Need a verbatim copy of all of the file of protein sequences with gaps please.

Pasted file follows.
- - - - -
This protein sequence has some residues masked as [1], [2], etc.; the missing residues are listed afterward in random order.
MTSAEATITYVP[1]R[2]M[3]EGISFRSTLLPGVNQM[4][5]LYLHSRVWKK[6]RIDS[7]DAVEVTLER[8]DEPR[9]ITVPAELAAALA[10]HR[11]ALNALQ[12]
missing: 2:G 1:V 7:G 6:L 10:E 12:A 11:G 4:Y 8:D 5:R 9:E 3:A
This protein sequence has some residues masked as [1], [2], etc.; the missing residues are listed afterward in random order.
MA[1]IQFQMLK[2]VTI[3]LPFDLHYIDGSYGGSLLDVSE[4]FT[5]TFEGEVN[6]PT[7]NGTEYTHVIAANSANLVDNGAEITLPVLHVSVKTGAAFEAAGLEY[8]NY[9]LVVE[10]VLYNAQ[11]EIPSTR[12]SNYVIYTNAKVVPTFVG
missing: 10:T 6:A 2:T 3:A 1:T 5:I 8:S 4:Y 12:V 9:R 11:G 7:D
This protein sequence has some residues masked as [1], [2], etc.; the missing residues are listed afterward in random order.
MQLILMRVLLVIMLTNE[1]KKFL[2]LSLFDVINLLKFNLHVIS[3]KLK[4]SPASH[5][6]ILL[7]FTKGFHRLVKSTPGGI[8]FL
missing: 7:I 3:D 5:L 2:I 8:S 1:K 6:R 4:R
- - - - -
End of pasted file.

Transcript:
This protein sequence has some residues masked as [1], [2], etc.; the missing residues are listed afterward in random order.
MTSAEATITYVP[1]R[2]M[3]EGISFRSTLLPGVNQM[4][5]LYLHSRVWKK[6]RIDS[7]DAVEVTLER[8]DEPR[9]ITVPAELAAALA[10]HR[11]ALNALQ[12]
missing: 2:G 1:V 7:G 6:L 10:E 12:A 11:G 4:Y 8:D 5:R 9:E 3:A
This protein sequence has some residues masked as [1], [2], etc.; the missing residues are listed afterward in random order.
MA[1]IQFQMLK[2]VTI[3]LPFDLHYIDGSYGGSLLDVSE[4]FT[5]TFEGEVN[6]PT[7]NGTEYTHVIAANSANLVDNGAEITLPVLHVSVKTGAAFEAAGLEY[8]NY[9]LVVE[10]VLYNAQ[11]EIPSTR[12]SNYVIYTNAKVVPTFVG
missing: 10:T 6:A 2:T 3:A 1:T 5:I 8:S 4:Y 12:V 9:R 11:G 7:D
This protein sequence has some residues masked as [1], [2], etc.; the missing residues are listed afterward in random order.
MQLILMRVLLVIMLTNE[1]KKFL[2]LSLFDVINLLKFNLHVIS[3]KLK[4]SPASH[5][6]ILL[7]FTKGFHRLVKSTPGGI[8]FL
missing: 7:I 3:D 5:L 2:I 8:S 1:K 6:R 4:R